Daily Reflection – 2/26/18
Jesus and his disciples left from there and began a journey through Galilee, but he did not wish anyone to know about it. He was teaching his disciples and telling them, “The Son of Man is to be handed over to men and they will kill him, and three days after his death he will rise.” But they did not understand the saying, and they were afraid to question him. They came to Capernaum and, once inside the house, he began to ask them, “What were you arguing about on the way?” But they remained silent. They had been discussing among themselves on the way who was the greatest. Then he sat down, called the Twelve, and said to them, “If anyone wishes to be first, he shall be the last of all and the servant of all.” Taking a child he placed it in their midst, and putting his arms around it he said to them, “Whoever receives one child such as this in my name, receives me; and whoever receives me, receives not me but the one who sent me.”(Mark 9:30-37)
An incredible irony lies at the basis of Jesus’ teaching: only the one who becomes least by serving the least of all can be first. This lays out for us a very practical, concrete way to live the paschal mystery. By dying to self and serving the least among us, we rise to new and great life. Dying to self isn’t about writing a check to a charity or bring canned food gifts to Church.
It means surrendering our very selves for others – all others, not just those of our own picking and choosing. Every society has cultural, economic, and social classes of people whom it considers “the least.” These are the very people whom the gospel calls us to serve.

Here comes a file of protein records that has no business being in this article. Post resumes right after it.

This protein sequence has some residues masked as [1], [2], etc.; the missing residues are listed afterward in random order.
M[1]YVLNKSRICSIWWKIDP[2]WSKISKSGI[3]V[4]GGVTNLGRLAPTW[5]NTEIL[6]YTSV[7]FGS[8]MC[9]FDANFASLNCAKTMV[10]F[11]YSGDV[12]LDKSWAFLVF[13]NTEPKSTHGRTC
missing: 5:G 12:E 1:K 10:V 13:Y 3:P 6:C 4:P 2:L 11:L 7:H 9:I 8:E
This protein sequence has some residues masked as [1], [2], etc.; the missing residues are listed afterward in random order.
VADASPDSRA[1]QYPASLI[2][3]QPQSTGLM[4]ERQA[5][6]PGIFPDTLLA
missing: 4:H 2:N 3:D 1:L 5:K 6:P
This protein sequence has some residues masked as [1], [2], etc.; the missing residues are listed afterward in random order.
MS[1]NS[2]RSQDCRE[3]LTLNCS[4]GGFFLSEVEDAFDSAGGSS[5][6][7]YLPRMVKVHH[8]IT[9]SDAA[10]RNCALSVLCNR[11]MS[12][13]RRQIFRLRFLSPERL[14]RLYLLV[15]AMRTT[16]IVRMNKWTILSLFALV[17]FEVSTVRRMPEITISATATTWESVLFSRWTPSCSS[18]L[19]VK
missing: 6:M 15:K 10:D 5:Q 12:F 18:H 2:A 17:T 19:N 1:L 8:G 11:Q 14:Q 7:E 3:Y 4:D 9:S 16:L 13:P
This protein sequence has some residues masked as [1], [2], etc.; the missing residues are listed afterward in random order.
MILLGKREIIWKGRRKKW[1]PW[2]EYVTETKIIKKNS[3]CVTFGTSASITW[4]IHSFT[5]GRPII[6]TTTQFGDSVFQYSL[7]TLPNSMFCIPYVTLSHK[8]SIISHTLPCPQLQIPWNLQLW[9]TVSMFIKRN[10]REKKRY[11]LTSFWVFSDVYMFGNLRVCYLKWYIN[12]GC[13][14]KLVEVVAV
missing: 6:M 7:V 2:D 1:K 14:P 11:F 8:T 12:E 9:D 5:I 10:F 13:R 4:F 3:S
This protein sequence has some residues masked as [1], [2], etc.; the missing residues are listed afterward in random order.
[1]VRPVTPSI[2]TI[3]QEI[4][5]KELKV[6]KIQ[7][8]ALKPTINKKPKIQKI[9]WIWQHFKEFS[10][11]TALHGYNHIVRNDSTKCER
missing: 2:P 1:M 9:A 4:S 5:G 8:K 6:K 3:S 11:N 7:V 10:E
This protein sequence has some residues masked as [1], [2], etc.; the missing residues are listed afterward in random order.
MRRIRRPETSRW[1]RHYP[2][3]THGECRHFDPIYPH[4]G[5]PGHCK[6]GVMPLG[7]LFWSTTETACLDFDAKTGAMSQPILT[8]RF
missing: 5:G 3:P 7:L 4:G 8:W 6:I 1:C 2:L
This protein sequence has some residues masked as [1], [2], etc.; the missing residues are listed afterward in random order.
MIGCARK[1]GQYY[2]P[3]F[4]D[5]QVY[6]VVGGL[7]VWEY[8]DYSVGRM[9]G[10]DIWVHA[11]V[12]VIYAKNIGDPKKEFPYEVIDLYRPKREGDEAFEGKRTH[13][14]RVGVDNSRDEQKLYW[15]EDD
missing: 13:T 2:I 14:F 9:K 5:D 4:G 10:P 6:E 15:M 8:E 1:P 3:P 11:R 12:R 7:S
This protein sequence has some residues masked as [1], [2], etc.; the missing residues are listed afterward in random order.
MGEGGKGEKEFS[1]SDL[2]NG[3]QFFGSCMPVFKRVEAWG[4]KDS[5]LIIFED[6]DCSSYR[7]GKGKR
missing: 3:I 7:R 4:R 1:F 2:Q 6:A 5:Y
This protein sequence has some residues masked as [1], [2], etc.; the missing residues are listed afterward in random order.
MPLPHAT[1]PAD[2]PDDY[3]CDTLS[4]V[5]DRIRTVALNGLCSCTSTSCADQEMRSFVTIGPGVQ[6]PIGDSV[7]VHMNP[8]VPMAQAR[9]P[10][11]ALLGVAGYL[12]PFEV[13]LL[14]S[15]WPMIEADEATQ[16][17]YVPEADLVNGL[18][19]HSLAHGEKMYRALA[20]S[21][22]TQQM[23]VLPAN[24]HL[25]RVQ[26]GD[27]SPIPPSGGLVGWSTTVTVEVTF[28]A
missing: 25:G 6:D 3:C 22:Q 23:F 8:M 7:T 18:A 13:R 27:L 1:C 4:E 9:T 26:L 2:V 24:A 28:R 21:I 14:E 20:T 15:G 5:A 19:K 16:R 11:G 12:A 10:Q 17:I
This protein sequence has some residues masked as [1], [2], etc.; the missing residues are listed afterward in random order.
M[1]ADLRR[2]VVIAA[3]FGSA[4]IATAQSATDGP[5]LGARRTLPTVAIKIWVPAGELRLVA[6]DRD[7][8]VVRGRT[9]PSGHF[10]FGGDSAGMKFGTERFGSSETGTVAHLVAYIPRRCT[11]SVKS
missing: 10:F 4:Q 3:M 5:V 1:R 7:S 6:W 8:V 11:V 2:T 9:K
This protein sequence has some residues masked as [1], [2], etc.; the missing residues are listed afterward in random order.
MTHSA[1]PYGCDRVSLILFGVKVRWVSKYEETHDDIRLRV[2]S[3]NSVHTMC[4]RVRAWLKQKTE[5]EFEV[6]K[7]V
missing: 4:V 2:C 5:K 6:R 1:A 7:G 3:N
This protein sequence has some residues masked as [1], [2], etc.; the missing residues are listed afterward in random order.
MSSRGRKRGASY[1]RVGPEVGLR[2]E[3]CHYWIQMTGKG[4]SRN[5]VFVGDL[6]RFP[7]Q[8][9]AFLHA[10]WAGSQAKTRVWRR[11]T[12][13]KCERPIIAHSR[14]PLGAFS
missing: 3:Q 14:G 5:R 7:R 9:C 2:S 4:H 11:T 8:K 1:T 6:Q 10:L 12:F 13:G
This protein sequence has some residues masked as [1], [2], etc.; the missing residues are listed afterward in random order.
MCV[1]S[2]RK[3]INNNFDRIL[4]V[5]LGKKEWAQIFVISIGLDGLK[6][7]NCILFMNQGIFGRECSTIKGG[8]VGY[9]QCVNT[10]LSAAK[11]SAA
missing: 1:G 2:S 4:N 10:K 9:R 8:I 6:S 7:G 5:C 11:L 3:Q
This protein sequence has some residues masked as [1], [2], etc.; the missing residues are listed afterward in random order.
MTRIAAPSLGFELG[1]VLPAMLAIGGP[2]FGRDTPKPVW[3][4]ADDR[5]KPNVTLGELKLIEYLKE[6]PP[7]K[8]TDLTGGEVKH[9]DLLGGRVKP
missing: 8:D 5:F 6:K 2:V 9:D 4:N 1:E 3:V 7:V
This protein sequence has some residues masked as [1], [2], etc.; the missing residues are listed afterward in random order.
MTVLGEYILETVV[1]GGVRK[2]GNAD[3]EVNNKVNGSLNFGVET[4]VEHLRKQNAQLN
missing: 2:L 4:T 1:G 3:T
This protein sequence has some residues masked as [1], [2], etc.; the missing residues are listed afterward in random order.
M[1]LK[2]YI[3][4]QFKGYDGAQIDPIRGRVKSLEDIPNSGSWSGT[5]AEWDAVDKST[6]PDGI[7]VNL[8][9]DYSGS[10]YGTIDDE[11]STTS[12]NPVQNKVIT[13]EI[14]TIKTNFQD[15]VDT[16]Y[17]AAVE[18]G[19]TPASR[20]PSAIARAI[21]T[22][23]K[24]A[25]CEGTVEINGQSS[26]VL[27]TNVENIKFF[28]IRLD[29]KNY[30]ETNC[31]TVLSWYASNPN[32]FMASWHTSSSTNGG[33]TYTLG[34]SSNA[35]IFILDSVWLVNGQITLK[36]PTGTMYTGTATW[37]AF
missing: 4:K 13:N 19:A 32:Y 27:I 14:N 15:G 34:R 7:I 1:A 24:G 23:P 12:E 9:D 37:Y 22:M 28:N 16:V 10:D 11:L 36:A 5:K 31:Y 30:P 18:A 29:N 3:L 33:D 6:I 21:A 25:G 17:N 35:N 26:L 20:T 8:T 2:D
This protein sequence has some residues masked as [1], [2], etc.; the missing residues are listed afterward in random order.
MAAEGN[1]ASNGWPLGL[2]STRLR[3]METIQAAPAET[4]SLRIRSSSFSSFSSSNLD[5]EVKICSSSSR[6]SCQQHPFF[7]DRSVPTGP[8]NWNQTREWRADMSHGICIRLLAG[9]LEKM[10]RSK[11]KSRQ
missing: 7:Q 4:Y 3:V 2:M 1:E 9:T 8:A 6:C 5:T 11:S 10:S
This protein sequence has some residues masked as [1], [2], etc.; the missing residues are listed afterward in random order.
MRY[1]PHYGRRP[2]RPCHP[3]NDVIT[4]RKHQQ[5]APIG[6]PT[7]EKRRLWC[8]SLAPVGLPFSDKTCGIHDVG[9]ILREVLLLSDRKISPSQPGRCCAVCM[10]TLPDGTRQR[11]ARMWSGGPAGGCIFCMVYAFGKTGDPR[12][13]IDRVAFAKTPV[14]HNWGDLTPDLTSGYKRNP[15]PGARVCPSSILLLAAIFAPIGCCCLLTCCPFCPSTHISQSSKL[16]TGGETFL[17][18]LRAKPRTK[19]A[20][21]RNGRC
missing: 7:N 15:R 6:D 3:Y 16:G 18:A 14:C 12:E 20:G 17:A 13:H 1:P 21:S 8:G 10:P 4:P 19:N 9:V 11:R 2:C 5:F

As we let go of anything that gets in the way of reaching out to others, we find our own wants and needs change. Gradually our priorities shift from things and possessions, to giving more to the relationships that are the most important and satisfying for us. Gradually we learn that the ultimate good in life is the grateful smile, the relieved suffering, the lifting up of the supposed least among us. Gradually we learn that dying to self brings new life.
After all these years in ministry, I still scratch my head in amazement. I still see so many who aspire to lay leadership in the Church but really want it for their own needs and self-aggrandizement. I still see so many in lay ministry who care not for the common good but for their own good – psychological or material.
Then I see those on the lesser road traveled. They go about doing His work quietly and continuously. They seek no recognition. If they do speak, it’s to ask where is the need? How can I help?
There is a peace in being a servant. The peace comes from a quiet, still voice that says: “Well done, my good and faithful servant. Today, you helped carry my cross.”
Would that we all would hear that voice.
Prayer of The Day
Lord, help me to die to myself. Let my life become a prayer. Allow your love to rise in my life so that all I do honors you.
Jesus’ love and saving love can help us bring out the best in ourselves. His cross is our peace – within ourselves and within nations. This is the reconciliation Jesus promises from the cross…peace within us and peace among us.
The apostles got into a row who is the best, the greatest. They want to follow Jesus but something else takes over. So Jesus said little but went to the children, and we see a peaceful scene. He is contrasting the two ways of life – competitiveness and dependency; just when you are getting into the competitiveness, look at the best in children.
Can we bring into ourselves the best of the child and find God?